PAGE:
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Student Reveals Truth About Mental Health

The melo-dramatic stigma of mental health has made it impossible to cope for those who struggle with it. From social media posts that display toxic positivity, to films that display horrible stereotypes, it’s becoming increasingly hard to be taken seriously as an individual who has a mental illness. 

When you see depression depicted in film, you usually see beauties who are simply “sad,” and suicidal. It’s usually glamorized but the true experiences aren’t shown as much as they should be. A common trait of depression is the severe lack of motivation to take care of yourself. As a person with depression, it’s hard to even do basic functions such as showering or brushing your teeth. Now, perhaps the most common reaction to that is “Gross!” It may be “gross,” but, there is no pretty aspect to a deteriorating mental state, and it is important to acknowledge that. When your body is constantly feeling heavy and your mind is fogged, I doubt that you would be able to function normally either. There are many spectrums of mental illness, but that doesn’t deter from the fact that the thing harming everyone is false perceptions.

Moving forward onto pushing toxic positivity, it is ideal that stereotypes are eradicated in order to educate others on mental health. You have to realize that those with mental illness have brains that are wired differently. The chemical components are lacking and thus, causes us to struggle in what others deem to be normal human functions. You can’t just shake someone up and ask them “why” they feel the way they do. It’s not a simple “Oh I got a bad grade on my test today and that’s why I feel bad.” The true answer is, well, it just happens. Those suffering are already giving their all to even walk out of the house, it’s best to cut them some slack rather than to push a false agenda of “Just be happy.” There is no way to tell from the outside if someone has a mental illness or not. By that I mean, a person who constantly smiles has the same chance of having mental health issues as someone who frowns all the time. 

How do you help someone who struggles with mental health? The best you can do is to be there for them and recognize their efforts. Absolutely do not, infantilize them and over-congratulate them for every basic function they complete. It’s disrespectful and shows that you are already viewing them as less than human. Do not criticize them for also struggling to complete a basic task either. I have social anxiety, and it takes me a good 15 minutes to even muster up the courage to raise my hand and ask others to help me on my work, and it would seem ridiculous to a person who doesn’t understand anxiety, but that is exactly the reason why we, as a society, must eradicate false stigmas on mental health.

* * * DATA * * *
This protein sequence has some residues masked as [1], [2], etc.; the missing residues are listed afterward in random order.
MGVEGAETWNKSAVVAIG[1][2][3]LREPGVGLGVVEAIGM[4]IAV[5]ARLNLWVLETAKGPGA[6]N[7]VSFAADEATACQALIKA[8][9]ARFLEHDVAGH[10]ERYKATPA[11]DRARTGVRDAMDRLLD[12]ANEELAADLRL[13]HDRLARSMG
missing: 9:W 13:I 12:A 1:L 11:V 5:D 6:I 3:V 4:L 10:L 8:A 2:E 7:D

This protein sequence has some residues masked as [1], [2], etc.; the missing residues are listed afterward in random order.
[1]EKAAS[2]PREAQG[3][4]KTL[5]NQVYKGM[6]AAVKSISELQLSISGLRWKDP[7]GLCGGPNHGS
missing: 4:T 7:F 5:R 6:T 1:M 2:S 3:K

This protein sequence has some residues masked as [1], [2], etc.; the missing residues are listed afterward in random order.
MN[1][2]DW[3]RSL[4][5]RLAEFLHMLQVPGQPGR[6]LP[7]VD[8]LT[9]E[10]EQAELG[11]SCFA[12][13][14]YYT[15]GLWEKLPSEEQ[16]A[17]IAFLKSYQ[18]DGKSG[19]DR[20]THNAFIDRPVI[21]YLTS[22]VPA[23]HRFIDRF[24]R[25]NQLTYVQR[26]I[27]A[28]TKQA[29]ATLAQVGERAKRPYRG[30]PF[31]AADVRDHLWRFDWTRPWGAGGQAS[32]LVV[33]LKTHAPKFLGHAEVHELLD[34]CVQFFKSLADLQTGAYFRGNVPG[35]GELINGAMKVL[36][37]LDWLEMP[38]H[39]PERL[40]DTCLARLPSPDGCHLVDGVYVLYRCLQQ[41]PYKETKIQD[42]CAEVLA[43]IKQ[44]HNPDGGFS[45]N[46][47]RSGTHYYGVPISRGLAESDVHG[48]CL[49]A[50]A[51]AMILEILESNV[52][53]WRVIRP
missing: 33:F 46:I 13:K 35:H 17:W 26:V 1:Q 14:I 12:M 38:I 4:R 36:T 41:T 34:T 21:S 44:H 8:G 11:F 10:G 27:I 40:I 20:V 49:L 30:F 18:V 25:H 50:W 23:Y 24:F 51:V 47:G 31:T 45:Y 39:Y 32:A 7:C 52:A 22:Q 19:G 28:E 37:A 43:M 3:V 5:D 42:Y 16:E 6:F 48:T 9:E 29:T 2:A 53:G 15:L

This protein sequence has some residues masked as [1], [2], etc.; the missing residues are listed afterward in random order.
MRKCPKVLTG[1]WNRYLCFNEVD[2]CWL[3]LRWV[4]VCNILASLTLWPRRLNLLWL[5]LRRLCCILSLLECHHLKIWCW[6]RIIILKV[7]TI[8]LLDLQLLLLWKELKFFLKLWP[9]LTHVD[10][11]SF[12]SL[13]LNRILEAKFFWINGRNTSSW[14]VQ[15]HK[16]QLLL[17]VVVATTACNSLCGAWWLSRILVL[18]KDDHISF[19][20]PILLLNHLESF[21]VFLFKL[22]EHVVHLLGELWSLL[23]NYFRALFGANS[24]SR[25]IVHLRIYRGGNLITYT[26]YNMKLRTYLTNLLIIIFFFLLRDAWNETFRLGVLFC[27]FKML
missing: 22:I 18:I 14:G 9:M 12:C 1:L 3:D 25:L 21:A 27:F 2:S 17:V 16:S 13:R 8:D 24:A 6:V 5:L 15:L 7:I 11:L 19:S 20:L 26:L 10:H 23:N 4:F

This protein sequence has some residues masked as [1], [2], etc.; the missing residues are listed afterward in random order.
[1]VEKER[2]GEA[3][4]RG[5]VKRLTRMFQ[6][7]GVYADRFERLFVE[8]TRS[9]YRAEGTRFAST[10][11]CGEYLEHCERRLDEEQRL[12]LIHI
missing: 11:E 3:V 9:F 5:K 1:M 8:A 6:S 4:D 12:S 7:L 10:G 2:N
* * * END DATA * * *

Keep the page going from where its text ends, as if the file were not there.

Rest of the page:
It seems that a lot of people have this idea that medication turns you into an emotionless robot, and while that is creative, it simply is not true. To put it simple, when you are lacking a certain vitamin in your body, you take vitamins to help aid whatever you’re lacking. It works the same way in your brain. There are medications that help stabilize mood and boost serotonin. Of course it’s gonna feel unusual when you finally have that puzzle piece you have been missing in your noggin! No need to fear, the apocalypse isn’t coming yet.

How do we cope with mental illness? Everyone copes differently. Therapy, medication, exercise, and art are a few examples of what I do to get my body to produce happy chemicals, but not everyone has the privilege to get therapy and or medication. A thing I push is that you should give yourself the time to enjoy something that comforts you. Please do not force yourself to live up to someone’s expectations and words. You are doing the best you can and that is enough. You also have to recognize that in order to improve your mental health, you have to apply yourself. You can’t rely on medication (for those that take it) to fix all of your symptoms for you. You must make an effort to rewire toxic habits like self deprecation and loathing. I understand that the road to recovery is not a straight line, and that is why you have to accept your process. Keep reminding yourself that you are simply doing the best you can. Everyday brings a new window for opportunity.

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